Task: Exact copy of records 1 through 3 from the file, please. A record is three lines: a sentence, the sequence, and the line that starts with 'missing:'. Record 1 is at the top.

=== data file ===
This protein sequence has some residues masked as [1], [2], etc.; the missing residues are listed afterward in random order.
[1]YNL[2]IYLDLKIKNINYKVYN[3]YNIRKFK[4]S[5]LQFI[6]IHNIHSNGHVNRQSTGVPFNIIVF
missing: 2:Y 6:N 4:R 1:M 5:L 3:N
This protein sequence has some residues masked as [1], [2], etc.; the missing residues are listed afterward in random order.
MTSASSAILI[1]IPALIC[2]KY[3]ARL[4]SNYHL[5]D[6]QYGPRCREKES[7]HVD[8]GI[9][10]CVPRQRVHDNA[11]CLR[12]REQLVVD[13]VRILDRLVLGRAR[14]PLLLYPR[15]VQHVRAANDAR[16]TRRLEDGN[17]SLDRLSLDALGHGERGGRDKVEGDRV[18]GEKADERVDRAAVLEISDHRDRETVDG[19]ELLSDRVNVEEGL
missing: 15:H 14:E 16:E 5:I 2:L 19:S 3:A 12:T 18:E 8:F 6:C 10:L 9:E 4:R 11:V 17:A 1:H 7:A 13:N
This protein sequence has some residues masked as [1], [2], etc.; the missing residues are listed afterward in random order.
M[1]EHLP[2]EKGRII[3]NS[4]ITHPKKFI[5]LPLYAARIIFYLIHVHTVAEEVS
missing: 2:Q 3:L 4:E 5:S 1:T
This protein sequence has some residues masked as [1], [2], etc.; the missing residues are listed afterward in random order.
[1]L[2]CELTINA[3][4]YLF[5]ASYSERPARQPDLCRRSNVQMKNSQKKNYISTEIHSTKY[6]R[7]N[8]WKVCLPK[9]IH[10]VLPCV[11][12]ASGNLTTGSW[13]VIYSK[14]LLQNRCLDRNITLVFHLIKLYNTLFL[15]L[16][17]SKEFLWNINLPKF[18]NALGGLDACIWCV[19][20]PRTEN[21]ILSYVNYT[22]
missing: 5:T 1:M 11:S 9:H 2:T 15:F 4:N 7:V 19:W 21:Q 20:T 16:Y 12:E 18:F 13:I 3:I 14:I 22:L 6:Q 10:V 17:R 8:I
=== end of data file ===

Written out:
This protein sequence has some residues masked as [1], [2], etc.; the missing residues are listed afterward in random order.
[1]YNL[2]IYLDLKIKNINYKVYN[3]YNIRKFK[4]S[5]LQFI[6]IHNIHSNGHVNRQSTGVPFNIIVF
missing: 2:Y 6:N 4:R 1:M 5:L 3:N
This protein sequence has some residues masked as [1], [2], etc.; the missing residues are listed afterward in random order.
MTSASSAILI[1]IPALIC[2]KY[3]ARL[4]SNYHL[5]D[6]QYGPRCREKES[7]HVD[8]GI[9][10]CVPRQRVHDNA[11]CLR[12]REQLVVD[13]VRILDRLVLGRAR[14]PLLLYPR[15]VQHVRAANDAR[16]TRRLEDGN[17]SLDRLSLDALGHGERGGRDKVEGDRV[18]GEKADERVDRAAVLEISDHRDRETVDG[19]ELLSDRVNVEEGL
missing: 15:H 14:E 16:E 5:I 2:L 19:S 3:A 12:T 18:E 8:F 6:C 10:L 9:E 4:R 11:V 17:A 1:H 7:A 13:N
This protein sequence has some residues masked as [1], [2], etc.; the missing residues are listed afterward in random order.
M[1]EHLP[2]EKGRII[3]NS[4]ITHPKKFI[5]LPLYAARIIFYLIHVHTVAEEVS
missing: 2:Q 3:L 4:E 5:S 1:T